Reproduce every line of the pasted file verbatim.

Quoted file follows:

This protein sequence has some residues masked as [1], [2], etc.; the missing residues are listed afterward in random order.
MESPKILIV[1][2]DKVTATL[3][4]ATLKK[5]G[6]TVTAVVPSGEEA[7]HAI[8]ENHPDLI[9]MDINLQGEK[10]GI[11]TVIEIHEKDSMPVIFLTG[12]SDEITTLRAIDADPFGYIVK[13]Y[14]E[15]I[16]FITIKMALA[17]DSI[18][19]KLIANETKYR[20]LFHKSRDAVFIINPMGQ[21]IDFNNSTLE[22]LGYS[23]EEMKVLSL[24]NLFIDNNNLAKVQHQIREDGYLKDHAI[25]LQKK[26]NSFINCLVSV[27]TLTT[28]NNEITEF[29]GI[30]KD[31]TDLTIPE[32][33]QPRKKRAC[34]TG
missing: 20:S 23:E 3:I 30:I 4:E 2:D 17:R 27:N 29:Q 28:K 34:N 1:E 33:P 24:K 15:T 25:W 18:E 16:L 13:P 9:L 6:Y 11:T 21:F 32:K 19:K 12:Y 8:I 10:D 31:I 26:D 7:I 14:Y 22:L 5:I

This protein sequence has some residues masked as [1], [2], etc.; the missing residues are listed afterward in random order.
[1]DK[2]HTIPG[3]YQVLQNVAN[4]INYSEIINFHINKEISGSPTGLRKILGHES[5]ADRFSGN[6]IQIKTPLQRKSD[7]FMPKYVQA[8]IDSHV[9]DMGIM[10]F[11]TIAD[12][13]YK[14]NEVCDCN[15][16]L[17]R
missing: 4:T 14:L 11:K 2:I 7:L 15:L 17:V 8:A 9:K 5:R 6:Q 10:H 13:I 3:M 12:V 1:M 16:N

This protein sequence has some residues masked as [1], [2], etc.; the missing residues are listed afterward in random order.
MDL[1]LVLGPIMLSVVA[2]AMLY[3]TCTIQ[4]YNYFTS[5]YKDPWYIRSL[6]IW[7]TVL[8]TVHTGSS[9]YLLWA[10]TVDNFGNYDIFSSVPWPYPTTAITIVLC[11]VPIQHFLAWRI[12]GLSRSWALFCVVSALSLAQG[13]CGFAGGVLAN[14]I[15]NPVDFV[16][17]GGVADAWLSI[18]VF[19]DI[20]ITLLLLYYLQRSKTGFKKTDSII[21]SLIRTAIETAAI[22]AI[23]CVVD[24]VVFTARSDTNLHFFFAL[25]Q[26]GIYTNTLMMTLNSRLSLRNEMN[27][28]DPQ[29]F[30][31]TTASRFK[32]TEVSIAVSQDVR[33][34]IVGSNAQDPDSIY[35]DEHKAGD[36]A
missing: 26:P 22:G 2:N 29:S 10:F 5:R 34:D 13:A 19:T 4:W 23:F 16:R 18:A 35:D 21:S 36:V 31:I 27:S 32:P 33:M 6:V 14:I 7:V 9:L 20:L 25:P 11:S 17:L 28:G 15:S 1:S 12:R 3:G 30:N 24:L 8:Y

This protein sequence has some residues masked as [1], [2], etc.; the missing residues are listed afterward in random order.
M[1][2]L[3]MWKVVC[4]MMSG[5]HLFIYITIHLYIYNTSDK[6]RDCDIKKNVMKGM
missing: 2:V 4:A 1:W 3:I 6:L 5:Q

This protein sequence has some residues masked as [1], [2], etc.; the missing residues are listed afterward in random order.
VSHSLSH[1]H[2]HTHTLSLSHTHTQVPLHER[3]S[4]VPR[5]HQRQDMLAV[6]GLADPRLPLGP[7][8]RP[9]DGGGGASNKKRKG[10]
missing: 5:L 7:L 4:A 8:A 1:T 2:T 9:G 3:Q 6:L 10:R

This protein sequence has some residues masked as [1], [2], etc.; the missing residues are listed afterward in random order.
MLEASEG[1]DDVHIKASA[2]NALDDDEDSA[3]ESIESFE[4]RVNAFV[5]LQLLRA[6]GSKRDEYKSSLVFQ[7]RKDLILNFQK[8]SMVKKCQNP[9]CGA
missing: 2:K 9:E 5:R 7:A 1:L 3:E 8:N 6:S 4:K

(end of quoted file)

This protein sequence has some residues masked as [1], [2], etc.; the missing residues are listed afterward in random order.
MESPKILIV[1][2]DKVTATL[3][4]ATLKK[5]G[6]TVTAVVPSGEEA[7]HAI[8]ENHPDLI[9]MDINLQGEK[10]GI[11]TVIEIHEKDSMPVIFLTG[12]SDEITTLRAIDADPFGYIVK[13]Y[14]E[15]I[16]FITIKMALA[17]DSI[18][19]KLIANETKYR[20]LFHKSRDAVFIINPMGQ[21]IDFNNSTLE[22]LGYS[23]EEMKVLSL[24]NLFIDNNNLAKVQHQIREDGYLKDHAI[25]LQKK[26]NSFINCLVSV[27]TLTT[28]NNEITEF[29]GI[30]KD[31]TDLTIPE[32][33]QPRKKRAC[34]TG
missing: 20:S 23:E 3:I 30:I 4:E 2:D 17:R 27:N 29:Q 28:K 34:N 1:E 33:P 24:K 15:T 25:W 18:E 16:L 13:P 9:L 6:Y 11:T 21:F 32:K 19:K 12:Y 8:I 10:D 31:I 26:D 7:I 14:Y 22:L 5:I

This protein sequence has some residues masked as [1], [2], etc.; the missing residues are listed afterward in random order.
[1]DK[2]HTIPG[3]YQVLQNVAN[4]INYSEIINFHINKEISGSPTGLRKILGHES[5]ADRFSGN[6]IQIKTPLQRKSD[7]FMPKYVQA[8]IDSHV[9]DMGIM[10]F[11]TIAD[12][13]YK[14]NEVCDCN[15][16]L[17]R
missing: 4:T 14:L 11:K 2:I 7:L 15:L 17:V 8:A 9:K 5:R 6:Q 10:H 13:I 3:M 12:V 1:M 16:N

This protein sequence has some residues masked as [1], [2], etc.; the missing residues are listed afterward in random order.
MDL[1]LVLGPIMLSVVA[2]AMLY[3]TCTIQ[4]YNYFTS[5]YKDPWYIRSL[6]IW[7]TVL[8]TVHTGSS[9]YLLWA[10]TVDNFGNYDIFSSVPWPYPTTAITIVLC[11]VPIQHFLAWRI[12]GLSRSWALFCVVSALSLAQG[13]CGFAGGVLAN[14]I[15]NPVDFV[16][17]GGVADAWLSI[18]VF[19]DI[20]ITLLLLYYLQRSKTGFKKTDSII[21]SLIRTAIETAAI[22]AI[23]CVVD[24]VVFTARSDTNLHFFFAL[25]Q[26]GIYTNTLMMTLNSRLSLRNEMN[27][28]DPQ[29]F[30][31]TTASRFK[32]TEVSIAVSQDVR[33][34]IVGSNAQDPDSIY[35]DEHKAGD[36]A
missing: 26:P 22:G 2:N 29:S 10:F 5:R 34:D 13:A 19:T 4:W 23:F 16:R 18:A 35:D 21:S 36:V 31:I 27:S 32:P 33:M 6:V 14:I 7:V 9:L 20:L 25:P 11:S 17:L 28:G 15:S 1:S 12:R 3:G 30:N 24:L 8:Y

This protein sequence has some residues masked as [1], [2], etc.; the missing residues are listed afterward in random order.
M[1][2]L[3]MWKVVC[4]MMSG[5]HLFIYITIHLYIYNTSDK[6]RDCDIKKNVMKGM
missing: 2:V 4:A 1:W 3:I 6:L 5:Q

This protein sequence has some residues masked as [1], [2], etc.; the missing residues are listed afterward in random order.
VSHSLSH[1]H[2]HTHTLSLSHTHTQVPLHER[3]S[4]VPR[5]HQRQDMLAV[6]GLADPRLPLGP[7][8]RP[9]DGGGGASNKKRKG[10]
missing: 5:L 7:L 4:A 8:A 1:T 2:T 9:G 3:Q 6:L 10:R

This protein sequence has some residues masked as [1], [2], etc.; the missing residues are listed afterward in random order.
MLEASEG[1]DDVHIKASA[2]NALDDDEDSA[3]ESIESFE[4]RVNAFV[5]LQLLRA[6]GSKRDEYKSSLVFQ[7]RKDLILNFQK[8]SMVKKCQNP[9]CGA
missing: 2:K 9:E 5:R 7:A 1:L 3:E 8:N 6:S 4:K